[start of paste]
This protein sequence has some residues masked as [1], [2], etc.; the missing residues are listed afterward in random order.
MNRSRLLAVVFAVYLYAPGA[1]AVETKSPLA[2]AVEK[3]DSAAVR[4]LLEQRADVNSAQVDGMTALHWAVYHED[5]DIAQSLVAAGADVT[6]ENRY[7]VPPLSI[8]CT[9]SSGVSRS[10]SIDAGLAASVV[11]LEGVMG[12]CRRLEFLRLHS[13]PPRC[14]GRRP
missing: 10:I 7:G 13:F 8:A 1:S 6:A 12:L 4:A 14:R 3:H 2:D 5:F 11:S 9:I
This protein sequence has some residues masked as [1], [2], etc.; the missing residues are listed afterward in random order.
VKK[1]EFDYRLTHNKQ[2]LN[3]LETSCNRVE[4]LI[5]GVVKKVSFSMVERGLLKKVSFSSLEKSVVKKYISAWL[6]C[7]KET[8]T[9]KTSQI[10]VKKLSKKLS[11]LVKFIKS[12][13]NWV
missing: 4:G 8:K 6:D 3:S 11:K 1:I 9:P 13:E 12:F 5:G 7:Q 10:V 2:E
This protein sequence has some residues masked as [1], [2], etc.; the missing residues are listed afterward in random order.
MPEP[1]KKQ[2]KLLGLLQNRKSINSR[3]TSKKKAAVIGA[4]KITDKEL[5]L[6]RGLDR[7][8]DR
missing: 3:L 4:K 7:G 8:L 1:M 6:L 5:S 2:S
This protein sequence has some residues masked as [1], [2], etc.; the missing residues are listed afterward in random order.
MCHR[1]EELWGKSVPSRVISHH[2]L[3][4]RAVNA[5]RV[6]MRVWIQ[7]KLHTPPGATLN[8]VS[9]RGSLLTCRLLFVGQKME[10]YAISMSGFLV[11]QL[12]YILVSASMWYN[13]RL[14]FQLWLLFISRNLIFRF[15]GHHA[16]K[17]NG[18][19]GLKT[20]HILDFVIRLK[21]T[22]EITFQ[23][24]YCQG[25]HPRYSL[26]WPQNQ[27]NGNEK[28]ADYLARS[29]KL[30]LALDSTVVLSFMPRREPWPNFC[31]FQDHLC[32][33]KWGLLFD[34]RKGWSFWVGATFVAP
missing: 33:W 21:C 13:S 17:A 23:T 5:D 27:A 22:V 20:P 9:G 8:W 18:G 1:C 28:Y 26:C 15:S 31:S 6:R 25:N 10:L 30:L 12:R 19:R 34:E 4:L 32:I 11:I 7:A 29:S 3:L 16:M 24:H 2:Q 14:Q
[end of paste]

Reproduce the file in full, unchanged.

This protein sequence has some residues masked as [1], [2], etc.; the missing residues are listed afterward in random order.
MNRSRLLAVVFAVYLYAPGA[1]AVETKSPLA[2]AVEK[3]DSAAVR[4]LLEQRADVNSAQVDGMTALHWAVYHED[5]DIAQSLVAAGADVT[6]ENRY[7]VPPLSI[8]CT[9]SSGVSRS[10]SIDAGLAASVV[11]LEGVMG[12]CRRLEFLRLHS[13]PPRC[14]GRRP
missing: 10:I 7:G 13:F 8:A 1:S 6:A 12:L 4:A 14:R 3:H 2:D 5:F 11:S 9:I
This protein sequence has some residues masked as [1], [2], etc.; the missing residues are listed afterward in random order.
VKK[1]EFDYRLTHNKQ[2]LN[3]LETSCNRVE[4]LI[5]GVVKKVSFSMVERGLLKKVSFSSLEKSVVKKYISAWL[6]C[7]KET[8]T[9]KTSQI[10]VKKLSKKLS[11]LVKFIKS[12][13]NWV
missing: 4:G 8:K 6:D 3:S 11:K 1:I 9:P 13:E 12:F 5:G 7:Q 10:V 2:E
This protein sequence has some residues masked as [1], [2], etc.; the missing residues are listed afterward in random order.
MPEP[1]KKQ[2]KLLGLLQNRKSINSR[3]TSKKKAAVIGA[4]KITDKEL[5]L[6]RGLDR[7][8]DR
missing: 3:L 4:K 7:G 8:L 1:M 6:L 5:S 2:S
This protein sequence has some residues masked as [1], [2], etc.; the missing residues are listed afterward in random order.
MCHR[1]EELWGKSVPSRVISHH[2]L[3][4]RAVNA[5]RV[6]MRVWIQ[7]KLHTPPGATLN[8]VS[9]RGSLLTCRLLFVGQKME[10]YAISMSGFLV[11]QL[12]YILVSASMWYN[13]RL[14]FQLWLLFISRNLIFRF[15]GHHA[16]K[17]NG[18][19]GLKT[20]HILDFVIRLK[21]T[22]EITFQ[23][24]YCQG[25]HPRYSL[26]WPQNQ[27]NGNEK[28]ADYLARS[29]KL[30]LALDSTVVLSFMPRREPWPNFC[31]FQDHLC[32][33]KWGLLFD[34]RKGWSFWVGATFVAP
missing: 33:W 21:C 13:S 17:A 23:T 5:D 27:A 22:V 20:P 9:G 8:W 18:G 1:C 28:Y 26:C 15:S 31:S 6:R 25:N 10:L 30:L 12:R 19:R 34:E 4:L 32:I 11:I 7:A 29:S 3:L 16:M 24:H 2:Q 14:Q